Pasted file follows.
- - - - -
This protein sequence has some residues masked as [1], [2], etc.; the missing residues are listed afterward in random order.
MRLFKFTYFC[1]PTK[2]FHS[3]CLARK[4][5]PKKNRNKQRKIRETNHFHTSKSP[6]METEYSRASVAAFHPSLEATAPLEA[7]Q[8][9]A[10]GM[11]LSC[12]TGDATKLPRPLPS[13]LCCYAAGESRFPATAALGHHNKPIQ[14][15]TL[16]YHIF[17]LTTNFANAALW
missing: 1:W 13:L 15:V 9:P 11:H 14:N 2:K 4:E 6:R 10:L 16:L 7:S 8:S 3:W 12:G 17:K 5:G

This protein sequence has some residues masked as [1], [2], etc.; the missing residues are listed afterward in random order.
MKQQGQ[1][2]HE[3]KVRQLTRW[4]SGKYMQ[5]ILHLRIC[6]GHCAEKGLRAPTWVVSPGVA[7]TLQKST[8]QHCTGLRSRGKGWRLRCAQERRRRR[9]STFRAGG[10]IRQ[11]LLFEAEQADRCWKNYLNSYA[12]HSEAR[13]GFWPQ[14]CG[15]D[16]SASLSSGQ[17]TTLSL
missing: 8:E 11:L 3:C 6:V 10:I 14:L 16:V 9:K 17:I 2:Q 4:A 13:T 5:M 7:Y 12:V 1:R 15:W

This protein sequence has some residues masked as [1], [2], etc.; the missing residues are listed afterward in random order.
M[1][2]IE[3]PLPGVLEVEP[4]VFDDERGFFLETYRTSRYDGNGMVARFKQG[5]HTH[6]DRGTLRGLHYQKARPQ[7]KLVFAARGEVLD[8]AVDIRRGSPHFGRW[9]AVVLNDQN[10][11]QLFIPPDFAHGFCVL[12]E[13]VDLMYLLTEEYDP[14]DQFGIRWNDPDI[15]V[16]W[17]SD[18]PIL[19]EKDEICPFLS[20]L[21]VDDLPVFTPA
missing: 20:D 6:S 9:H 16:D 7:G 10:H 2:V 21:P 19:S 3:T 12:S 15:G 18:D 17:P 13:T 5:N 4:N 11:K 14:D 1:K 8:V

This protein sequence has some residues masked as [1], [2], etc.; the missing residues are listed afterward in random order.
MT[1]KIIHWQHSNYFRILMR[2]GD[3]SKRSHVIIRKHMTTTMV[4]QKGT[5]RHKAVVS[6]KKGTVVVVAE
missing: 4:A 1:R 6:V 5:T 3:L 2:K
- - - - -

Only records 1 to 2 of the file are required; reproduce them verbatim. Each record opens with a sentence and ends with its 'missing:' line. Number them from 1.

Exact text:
This protein sequence has some residues masked as [1], [2], etc.; the missing residues are listed afterward in random order.
MRLFKFTYFC[1]PTK[2]FHS[3]CLARK[4][5]PKKNRNKQRKIRETNHFHTSKSP[6]METEYSRASVAAFHPSLEATAPLEA[7]Q[8][9]A[10]GM[11]LSC[12]TGDATKLPRPLPS[13]LCCYAAGESRFPATAALGHHNKPIQ[14][15]TL[16]YHIF[17]LTTNFANAALW
missing: 1:W 13:L 15:V 9:P 11:H 14:N 2:K 4:E 6:R 10:L 16:L 7:S 8:S 3:W 12:G 17:K 5:G

This protein sequence has some residues masked as [1], [2], etc.; the missing residues are listed afterward in random order.
MKQQGQ[1][2]HE[3]KVRQLTRW[4]SGKYMQ[5]ILHLRIC[6]GHCAEKGLRAPTWVVSPGVA[7]TLQKST[8]QHCTGLRSRGKGWRLRCAQERRRRR[9]STFRAGG[10]IRQ[11]LLFEAEQADRCWKNYLNSYA[12]HSEAR[13]GFWPQ[14]CG[15]D[16]SASLSSGQ[17]TTLSL
missing: 8:E 11:L 3:C 6:V 10:I 14:L 16:V 9:K 17:I 2:Q 4:A 13:T 5:M 7:Y 12:V 1:R 15:W